Making my way from Hong Kong to Bangkok, I came across a colorful reminder of differing values - built on common anxieties. A sun deck crowned the top of my hotel: a number of chaises longues aligned to enable maximum roasting effect, taking in as much of the sun as possible, no matter what time of day. Meanwhile, at the airport, it was difficult to avoid slick displays of what seems like an endless supply of rather expensive cosmetic products designed to make Asian women's (and men's) skin whiter.
In the West, bronze is gold: perfectly tanned women are used to advertise a wide range of products formulated to give our skin a caramel glow. How ironic that in these parts of the world where I am now, the same global cosmetics companies sell products designed to do the exact opposite, promoting in the process ideals of beauty that keep reinforcing the alleged supremacy of Western looks and standards (whiter is better because white is right).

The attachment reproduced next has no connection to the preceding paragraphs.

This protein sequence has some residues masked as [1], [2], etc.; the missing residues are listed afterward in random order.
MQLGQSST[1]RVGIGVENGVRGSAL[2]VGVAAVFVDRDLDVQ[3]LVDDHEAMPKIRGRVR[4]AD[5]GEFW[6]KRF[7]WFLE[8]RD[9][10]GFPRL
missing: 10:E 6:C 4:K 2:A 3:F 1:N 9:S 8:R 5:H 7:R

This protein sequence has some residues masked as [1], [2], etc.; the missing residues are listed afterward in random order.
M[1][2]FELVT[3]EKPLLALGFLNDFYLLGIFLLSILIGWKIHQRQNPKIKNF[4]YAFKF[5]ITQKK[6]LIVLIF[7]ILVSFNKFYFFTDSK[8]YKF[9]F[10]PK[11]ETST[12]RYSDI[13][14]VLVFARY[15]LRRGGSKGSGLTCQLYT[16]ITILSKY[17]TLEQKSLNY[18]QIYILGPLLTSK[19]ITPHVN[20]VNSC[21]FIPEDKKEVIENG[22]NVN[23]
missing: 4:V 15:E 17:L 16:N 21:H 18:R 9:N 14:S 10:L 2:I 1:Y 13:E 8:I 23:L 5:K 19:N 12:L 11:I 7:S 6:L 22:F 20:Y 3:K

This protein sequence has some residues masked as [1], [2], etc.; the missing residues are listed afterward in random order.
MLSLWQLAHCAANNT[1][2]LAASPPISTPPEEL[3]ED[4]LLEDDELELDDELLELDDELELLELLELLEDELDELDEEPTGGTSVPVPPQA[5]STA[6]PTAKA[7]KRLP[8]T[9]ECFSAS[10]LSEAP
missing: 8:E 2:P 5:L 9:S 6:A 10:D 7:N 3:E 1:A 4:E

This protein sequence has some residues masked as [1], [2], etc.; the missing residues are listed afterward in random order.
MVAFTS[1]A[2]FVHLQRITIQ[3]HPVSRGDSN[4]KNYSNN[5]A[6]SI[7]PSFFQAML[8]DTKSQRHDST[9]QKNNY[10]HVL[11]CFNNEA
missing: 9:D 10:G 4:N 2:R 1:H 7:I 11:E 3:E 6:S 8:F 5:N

What strikes me though is how those polar opposites have been converging. The sun deck looked almost abandoned, as if it had not been used for a long time. On the cover of the latest New York Times T Magazine, Emily Blunt's skin was made to look ghostly white, almost like a geisha. As we become more and more aware of the damage that the sun can inflict on our skin, could it be that in the West we are going back to the time in the middle ages when pale skin was a sign of superior social standing? What will become of countless hotel rooftops, architectural remnants of yesterday's stereotypes?